Associate Research Professor of Pediatrics, University of Colorado
Dr. Studts’ mixed methods research focuses on the systematic adaptation and implementation of evidence-based health promotion interventions with underserved populations. She has a strong interest in increasing access to interventions enhancing parenting skills and parent-child relationships, particularly those that help prevent or reduce the effects of adverse childhood experiences (ACEs). In addition to leading her own program of community-engaged research, Dr. Studts serves as an implementation scientist on teams studying implementation in a variety of topical areas, including lung cancer screening, nutrition and physical activity practices in child care settings, sexual risk reduction, diagnostic testing after failed newborn hearing screens, and others.
Professor of Public Health, Washington University, St. Louis
Dr. Brownson directs the Prevention Research Center, a center that develops innovative approaches to chronic disease prevention through translational research. He leads a large number of other research and training projects funded by a broad array of federal and foundation sources, including the National Institutes of Health, the Centers for Disease Control and Prevention, and the Robert Wood Johnson Foundation. He is an associate editor of the Annual Review of Public Health and on the editorial board of six other journals. Brownson is the editor or author of 14 books including “Chronic Disease Epidemiology, Prevention, and Control,” “Evidence‐Based Public Health,” and “Dissemination and Implementation Research in Health: Translating Science to Practice.” He is the past‐president of the American College of Epidemiology and the National Association of Chronic Disease Directors. Brownson is also active in the American Public Health Association.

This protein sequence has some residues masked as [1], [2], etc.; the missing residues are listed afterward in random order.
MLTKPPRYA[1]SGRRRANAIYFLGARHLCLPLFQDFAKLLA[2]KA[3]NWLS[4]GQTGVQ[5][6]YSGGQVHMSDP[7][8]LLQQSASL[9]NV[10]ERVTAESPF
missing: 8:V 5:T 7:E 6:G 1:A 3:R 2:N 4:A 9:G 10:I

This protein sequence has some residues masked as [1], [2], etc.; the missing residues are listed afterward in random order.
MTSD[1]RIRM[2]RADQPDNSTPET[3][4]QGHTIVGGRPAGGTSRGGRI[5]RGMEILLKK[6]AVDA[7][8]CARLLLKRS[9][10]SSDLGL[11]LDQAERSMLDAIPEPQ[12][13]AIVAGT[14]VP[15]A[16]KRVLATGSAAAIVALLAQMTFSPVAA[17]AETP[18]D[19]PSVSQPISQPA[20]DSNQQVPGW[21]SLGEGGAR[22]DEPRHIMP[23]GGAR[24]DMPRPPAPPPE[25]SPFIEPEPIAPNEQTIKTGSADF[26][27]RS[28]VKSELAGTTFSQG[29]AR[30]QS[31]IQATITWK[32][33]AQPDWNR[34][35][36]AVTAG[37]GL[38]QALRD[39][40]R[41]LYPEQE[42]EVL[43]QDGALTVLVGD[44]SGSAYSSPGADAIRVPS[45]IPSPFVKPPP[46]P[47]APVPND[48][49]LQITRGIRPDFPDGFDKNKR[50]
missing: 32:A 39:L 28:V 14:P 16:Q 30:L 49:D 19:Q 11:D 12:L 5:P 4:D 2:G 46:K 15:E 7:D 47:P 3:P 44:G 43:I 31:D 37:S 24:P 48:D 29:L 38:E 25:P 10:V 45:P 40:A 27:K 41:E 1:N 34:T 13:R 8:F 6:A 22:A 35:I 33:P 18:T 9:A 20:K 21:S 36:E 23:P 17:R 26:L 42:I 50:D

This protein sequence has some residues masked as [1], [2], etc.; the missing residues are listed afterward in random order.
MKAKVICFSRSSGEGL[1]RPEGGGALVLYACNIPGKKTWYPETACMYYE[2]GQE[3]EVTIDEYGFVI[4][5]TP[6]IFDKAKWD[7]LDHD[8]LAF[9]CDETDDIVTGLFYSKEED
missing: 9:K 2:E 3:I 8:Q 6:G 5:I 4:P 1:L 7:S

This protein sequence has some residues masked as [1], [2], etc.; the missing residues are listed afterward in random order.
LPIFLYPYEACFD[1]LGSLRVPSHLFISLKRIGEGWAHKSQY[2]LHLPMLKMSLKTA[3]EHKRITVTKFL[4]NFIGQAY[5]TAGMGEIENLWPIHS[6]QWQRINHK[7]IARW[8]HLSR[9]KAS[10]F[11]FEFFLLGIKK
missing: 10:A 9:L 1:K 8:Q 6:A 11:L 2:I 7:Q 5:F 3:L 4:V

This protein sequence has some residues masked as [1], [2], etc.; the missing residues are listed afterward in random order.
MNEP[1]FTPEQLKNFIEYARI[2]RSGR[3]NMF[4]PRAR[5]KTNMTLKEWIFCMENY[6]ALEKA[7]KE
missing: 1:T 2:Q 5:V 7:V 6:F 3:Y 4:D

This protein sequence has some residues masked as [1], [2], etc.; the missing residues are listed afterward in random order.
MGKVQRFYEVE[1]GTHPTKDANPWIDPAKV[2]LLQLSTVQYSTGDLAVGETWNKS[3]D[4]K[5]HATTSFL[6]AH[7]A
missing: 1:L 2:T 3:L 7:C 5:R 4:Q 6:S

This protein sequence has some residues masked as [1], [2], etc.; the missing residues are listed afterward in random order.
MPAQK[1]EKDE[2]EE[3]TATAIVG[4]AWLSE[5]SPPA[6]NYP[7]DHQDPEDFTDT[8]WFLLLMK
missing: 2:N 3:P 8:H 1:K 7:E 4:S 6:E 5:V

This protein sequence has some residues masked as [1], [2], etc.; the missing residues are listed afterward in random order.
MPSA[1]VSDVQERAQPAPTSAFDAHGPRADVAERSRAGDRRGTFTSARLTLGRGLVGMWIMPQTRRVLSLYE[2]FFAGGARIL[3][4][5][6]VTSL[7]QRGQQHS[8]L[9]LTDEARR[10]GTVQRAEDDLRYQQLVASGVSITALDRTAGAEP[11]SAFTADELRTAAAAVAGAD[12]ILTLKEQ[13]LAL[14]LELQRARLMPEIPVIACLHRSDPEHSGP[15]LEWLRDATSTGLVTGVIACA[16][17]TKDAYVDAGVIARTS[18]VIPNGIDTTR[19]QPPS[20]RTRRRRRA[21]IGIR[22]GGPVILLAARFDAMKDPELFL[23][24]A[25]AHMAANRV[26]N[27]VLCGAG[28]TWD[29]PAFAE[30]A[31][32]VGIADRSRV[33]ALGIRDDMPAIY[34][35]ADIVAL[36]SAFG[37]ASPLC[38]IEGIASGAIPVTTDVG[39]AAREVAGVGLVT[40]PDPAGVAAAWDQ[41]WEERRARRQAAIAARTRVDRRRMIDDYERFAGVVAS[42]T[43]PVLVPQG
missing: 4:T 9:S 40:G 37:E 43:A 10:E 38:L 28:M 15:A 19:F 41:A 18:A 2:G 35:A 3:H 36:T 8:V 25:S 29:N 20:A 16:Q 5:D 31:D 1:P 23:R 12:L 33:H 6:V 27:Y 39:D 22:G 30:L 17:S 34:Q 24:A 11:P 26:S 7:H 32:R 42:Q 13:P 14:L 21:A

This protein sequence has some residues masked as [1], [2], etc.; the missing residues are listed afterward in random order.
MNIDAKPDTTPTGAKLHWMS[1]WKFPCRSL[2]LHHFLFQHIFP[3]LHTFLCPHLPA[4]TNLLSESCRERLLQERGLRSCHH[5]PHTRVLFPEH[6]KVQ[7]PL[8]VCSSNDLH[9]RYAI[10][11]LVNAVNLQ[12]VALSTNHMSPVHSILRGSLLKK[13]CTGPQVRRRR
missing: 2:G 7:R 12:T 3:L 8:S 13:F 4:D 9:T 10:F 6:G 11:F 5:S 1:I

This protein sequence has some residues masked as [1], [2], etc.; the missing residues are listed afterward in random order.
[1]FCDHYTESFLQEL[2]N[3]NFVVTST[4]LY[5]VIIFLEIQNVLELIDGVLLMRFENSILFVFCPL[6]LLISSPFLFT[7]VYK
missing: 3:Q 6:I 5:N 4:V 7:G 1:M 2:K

Founding Dean, Parkinson School of Health Sciences and Public Health at Loyola University
Adjunct Professor, Colorado School of Public Health
Although Dr. Morrato departed the Colorado School of Public Health in 2020 to found the new Loyola University School of Public Health, she remains an esteemed adjunct professor in the Colorado School of Public Health’s Department of Health Systems, Management, and Policy. She was trained as an epidemiologist at Johns Hopkins University and boardcertified in public health. Her research focuses on accelerating the translation of medical innovation and drug warnings into clinical practice. Dr. Morrato’s public health practice has contributed to federal policies to promote the safe and appropriate use of medicines, and she regularly advises the FDA on national issues of drug safety and risk management. Leveraging her additional training in marketing and work in industry settings, Dr. Morrato led the University of Colorado’s iCorps program for several years, training researchers to understand stakeholders/end‐users’ perspectives of value for the research programs they are developing.